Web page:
No cuts to Air Force personnel levels in FY 15, service secretary says

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Deborah Lee James, the 23rd secretary of the Air Force, speaks during an interview at Ramstein Air Base, Germany, on March 23, 2014, at the end of her first overseas visit since becoming the Air Force's top civilian leader in December. (Jennifer H. Svan/Stars and Stripes)
From Stripes.com
Deborah Lee James, the 23rd secretary of the Air Force, speaks during an interview at Ramstein Air Base, Germany, on March 23, 2014, at the end of her first overseas visit since becoming the Air Force's top civilian leader in December. (Jennifer H. Svan/Stars and Stripes)

No cuts to Air Force personnel levels in FY 15, service secretary says

by: Jennifer H. Svan | .
Stars and Stripes | .
published: December 17, 2014

KAISERSLAUTERN, Germany — The Air Force will not pursue involuntary force shaping in fiscal 2015, Secretary of the Air Force Deborah Lee James said Tuesday during an online town hall.

“Gen. Welsh is in agreement,” James said, referring to Air Force Chief of Staff Gen. Mark Welsh III. “Enough is enough. We are as low as we are going to go.”

During a tough year of personnel cuts, the Air Force in 2014 selected more than 13,000 airmen for voluntary separation, while more than 6,000 were told they must leave involuntarily.

Air Force officials have said the service is working toward reducing its end strength to 310,900 by September 2015, down from more than 327,000 this year.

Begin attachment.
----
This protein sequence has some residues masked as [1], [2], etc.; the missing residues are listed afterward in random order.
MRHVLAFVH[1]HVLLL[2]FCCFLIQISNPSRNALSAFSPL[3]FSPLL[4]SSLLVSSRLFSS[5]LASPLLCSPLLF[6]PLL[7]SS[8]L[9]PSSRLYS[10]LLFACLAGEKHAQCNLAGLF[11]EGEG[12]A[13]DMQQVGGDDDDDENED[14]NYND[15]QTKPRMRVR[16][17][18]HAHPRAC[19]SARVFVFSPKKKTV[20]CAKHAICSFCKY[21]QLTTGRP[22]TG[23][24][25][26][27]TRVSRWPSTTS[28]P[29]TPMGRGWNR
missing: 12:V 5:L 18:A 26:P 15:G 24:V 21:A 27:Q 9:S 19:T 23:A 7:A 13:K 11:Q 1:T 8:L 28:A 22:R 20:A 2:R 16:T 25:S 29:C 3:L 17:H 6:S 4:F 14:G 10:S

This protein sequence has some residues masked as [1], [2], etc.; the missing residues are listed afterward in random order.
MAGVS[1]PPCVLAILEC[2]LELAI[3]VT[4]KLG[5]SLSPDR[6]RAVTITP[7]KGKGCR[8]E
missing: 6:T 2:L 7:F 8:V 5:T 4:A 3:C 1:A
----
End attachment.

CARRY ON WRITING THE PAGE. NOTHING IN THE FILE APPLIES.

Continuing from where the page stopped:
It’s not certain what types of voluntary force shaping or separation pay the Air Force might offer next year.

James did say that the Air Force must do a better job of cross training as it tries to cut down on over-manned career fields.

“We need to make sure we work to get to the right balance over the next few years,” she said.

James spoke for nearly 45 minutes, answering questions from a live audience and fielding inquiries from airmen overseas via Skype and social media.

She noted that the Air Force has reduced the use of contractors over the last year and predicted the service will continue to do so. The Air Force is asking senior leaders to “justify one more time why they need that particular contract,” James said. “If it doesn’t appear essential going forward, then we are saying perhaps we need to do without it.”

The service is trying to “enforce the message we need to make every dollar count.”

svan.jennifer@stripes.com

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